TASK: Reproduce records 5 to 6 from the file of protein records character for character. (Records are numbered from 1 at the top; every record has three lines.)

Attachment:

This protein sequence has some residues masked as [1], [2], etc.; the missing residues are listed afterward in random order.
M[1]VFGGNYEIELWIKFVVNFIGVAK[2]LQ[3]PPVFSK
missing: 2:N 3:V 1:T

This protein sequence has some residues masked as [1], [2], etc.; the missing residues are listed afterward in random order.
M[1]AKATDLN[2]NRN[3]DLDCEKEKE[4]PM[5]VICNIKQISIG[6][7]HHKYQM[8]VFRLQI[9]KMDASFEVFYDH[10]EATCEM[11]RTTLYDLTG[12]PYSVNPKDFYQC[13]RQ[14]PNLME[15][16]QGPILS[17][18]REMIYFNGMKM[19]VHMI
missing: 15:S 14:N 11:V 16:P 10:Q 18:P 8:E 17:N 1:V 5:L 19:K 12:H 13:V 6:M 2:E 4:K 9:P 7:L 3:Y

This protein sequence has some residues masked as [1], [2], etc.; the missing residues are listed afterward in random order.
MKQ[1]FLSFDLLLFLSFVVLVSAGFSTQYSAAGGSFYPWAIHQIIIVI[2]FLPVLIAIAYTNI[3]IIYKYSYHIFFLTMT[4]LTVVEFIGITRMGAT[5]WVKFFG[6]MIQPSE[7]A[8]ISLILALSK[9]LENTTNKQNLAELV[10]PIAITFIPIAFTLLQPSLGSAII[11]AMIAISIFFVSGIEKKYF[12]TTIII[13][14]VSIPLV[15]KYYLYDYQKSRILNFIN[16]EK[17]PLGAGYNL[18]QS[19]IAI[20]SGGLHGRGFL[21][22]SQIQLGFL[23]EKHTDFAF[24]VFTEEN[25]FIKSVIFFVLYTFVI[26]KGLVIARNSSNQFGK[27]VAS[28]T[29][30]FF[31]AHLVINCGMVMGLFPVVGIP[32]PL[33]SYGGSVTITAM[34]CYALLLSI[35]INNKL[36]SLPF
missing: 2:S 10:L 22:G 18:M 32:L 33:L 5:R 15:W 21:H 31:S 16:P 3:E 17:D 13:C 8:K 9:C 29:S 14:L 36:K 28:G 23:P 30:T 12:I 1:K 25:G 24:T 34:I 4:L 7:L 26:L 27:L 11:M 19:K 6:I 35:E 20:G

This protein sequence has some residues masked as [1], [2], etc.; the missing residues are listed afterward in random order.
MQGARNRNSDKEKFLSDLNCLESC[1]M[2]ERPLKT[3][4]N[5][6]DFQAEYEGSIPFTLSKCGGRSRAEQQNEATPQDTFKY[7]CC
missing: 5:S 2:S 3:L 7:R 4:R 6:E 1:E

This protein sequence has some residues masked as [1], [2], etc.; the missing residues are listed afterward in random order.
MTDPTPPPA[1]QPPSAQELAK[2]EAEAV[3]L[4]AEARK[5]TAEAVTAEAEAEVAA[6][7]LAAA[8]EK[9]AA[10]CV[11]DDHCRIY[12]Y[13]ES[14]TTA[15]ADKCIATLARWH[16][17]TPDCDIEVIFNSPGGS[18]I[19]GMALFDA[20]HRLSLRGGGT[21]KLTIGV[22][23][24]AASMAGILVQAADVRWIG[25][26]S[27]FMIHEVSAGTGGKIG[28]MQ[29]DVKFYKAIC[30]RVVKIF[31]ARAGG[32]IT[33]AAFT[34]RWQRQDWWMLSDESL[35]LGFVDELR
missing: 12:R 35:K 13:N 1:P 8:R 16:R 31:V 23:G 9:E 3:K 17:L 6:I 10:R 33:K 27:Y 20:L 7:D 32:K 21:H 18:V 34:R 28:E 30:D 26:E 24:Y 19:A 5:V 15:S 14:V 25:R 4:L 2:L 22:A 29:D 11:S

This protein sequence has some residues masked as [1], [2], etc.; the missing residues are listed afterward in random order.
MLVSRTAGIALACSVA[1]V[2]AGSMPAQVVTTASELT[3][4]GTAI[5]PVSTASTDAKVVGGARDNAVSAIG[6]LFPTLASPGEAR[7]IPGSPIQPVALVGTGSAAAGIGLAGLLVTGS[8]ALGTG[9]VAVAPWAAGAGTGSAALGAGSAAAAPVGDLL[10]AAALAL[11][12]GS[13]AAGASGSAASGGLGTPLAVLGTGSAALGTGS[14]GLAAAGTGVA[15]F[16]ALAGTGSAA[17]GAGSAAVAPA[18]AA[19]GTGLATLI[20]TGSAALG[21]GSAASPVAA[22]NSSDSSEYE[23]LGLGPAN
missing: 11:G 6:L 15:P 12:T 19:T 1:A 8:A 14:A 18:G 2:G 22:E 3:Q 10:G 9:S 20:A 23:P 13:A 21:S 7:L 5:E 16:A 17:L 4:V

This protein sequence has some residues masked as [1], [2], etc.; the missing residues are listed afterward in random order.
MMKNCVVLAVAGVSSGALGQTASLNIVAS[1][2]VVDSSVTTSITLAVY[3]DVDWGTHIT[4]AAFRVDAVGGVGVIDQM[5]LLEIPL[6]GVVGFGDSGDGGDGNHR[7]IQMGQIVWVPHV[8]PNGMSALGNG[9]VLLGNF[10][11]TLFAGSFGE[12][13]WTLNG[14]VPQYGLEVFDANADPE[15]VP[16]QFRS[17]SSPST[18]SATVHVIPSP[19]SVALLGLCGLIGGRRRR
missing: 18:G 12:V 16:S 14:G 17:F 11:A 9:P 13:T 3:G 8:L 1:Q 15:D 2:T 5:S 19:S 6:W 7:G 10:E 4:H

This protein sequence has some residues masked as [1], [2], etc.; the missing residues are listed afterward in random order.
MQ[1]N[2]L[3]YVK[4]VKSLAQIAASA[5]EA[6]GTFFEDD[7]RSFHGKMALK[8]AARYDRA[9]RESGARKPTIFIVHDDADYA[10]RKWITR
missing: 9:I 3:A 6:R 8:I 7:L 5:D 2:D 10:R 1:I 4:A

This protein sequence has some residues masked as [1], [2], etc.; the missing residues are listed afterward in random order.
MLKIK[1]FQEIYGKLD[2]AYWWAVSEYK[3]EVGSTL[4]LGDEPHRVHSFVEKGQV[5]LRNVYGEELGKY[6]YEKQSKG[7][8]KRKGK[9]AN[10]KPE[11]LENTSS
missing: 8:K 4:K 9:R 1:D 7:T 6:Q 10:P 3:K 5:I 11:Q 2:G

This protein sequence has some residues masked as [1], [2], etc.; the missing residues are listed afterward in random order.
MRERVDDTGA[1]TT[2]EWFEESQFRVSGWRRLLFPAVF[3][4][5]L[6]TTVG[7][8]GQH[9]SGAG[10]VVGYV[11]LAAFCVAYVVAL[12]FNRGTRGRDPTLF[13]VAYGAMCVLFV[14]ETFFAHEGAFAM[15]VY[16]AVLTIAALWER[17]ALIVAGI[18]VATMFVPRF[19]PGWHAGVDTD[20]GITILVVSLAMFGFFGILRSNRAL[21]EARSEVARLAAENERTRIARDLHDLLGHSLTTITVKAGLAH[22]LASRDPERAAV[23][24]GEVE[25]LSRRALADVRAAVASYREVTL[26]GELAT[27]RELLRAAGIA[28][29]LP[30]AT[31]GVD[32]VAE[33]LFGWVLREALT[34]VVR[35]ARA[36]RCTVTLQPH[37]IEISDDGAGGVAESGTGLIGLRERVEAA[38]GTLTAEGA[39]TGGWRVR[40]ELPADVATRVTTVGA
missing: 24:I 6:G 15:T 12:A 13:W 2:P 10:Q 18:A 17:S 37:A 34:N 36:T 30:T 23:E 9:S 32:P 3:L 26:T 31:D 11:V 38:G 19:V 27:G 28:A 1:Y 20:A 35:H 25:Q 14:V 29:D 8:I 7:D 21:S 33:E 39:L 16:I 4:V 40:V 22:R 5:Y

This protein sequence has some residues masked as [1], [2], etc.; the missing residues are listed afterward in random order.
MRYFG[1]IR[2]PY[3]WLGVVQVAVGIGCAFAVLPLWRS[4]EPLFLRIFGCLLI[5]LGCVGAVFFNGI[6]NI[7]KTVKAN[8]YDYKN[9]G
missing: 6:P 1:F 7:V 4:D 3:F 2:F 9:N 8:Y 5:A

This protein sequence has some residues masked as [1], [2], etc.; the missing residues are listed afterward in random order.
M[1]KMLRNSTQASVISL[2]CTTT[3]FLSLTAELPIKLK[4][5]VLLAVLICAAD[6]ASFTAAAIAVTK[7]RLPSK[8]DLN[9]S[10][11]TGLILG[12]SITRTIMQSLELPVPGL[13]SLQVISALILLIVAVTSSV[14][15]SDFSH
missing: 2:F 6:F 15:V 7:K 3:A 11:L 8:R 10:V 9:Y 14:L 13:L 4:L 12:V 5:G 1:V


This protein sequence has some residues masked as [1], [2], etc.; the missing residues are listed afterward in random order.
MTDPTPPPA[1]QPPSAQELAK[2]EAEAV[3]L[4]AEARK[5]TAEAVTAEAEAEVAA[6][7]LAAA[8]EK[9]AA[10]CV[11]DDHCRIY[12]Y[13]ES[14]TTA[15]ADKCIATLARWH[16][17]TPDCDIEVIFNSPGGS[18]I[19]GMALFDA[20]HRLSLRGGGT[21]KLTIGV[22][23][24]AASMAGILVQAADVRWIG[25][26]S[27]FMIHEVSAGTGGKIG[28]MQ[29]DVKFYKAIC[30]RVVKIF[31]ARAGG[32]IT[33]AAFT[34]RWQRQDWWMLSDESL[35]LGFVDELR
missing: 12:R 35:K 13:N 1:P 8:R 16:R 31:V 23:G 9:E 3:K 17:L 6:I 10:R 33:K 27:Y 20:L 7:D 32:K 21:H 18:V 34:R 28:E 30:D 26:E 24:Y 19:A 5:V 15:S 14:V 25:R 4:L 2:L 22:A 29:D 11:S

This protein sequence has some residues masked as [1], [2], etc.; the missing residues are listed afterward in random order.
MLVSRTAGIALACSVA[1]V[2]AGSMPAQVVTTASELT[3][4]GTAI[5]PVSTASTDAKVVGGARDNAVSAIG[6]LFPTLASPGEAR[7]IPGSPIQPVALVGTGSAAAGIGLAGLLVTGS[8]ALGTG[9]VAVAPWAAGAGTGSAALGAGSAAAAPVGDLL[10]AAALAL[11][12]GS[13]AAGASGSAASGGLGTPLAVLGTGSAALGTGS[14]GLAAAGTGVA[15]F[16]ALAGTGSAA[17]GAGSAAVAPA[18]AA[19]GTGLATLI[20]TGSAALG[21]GSAASPVAA[22]NSSDSSEYE[23]LGLGPAN
missing: 11:G 6:L 15:P 12:T 19:T 1:A 8:A 14:A 18:G 2:G 22:E 3:Q 10:G 9:S 20:A 23:P 13:A 21:S 7:L 5:E 16:A 17:L 4:V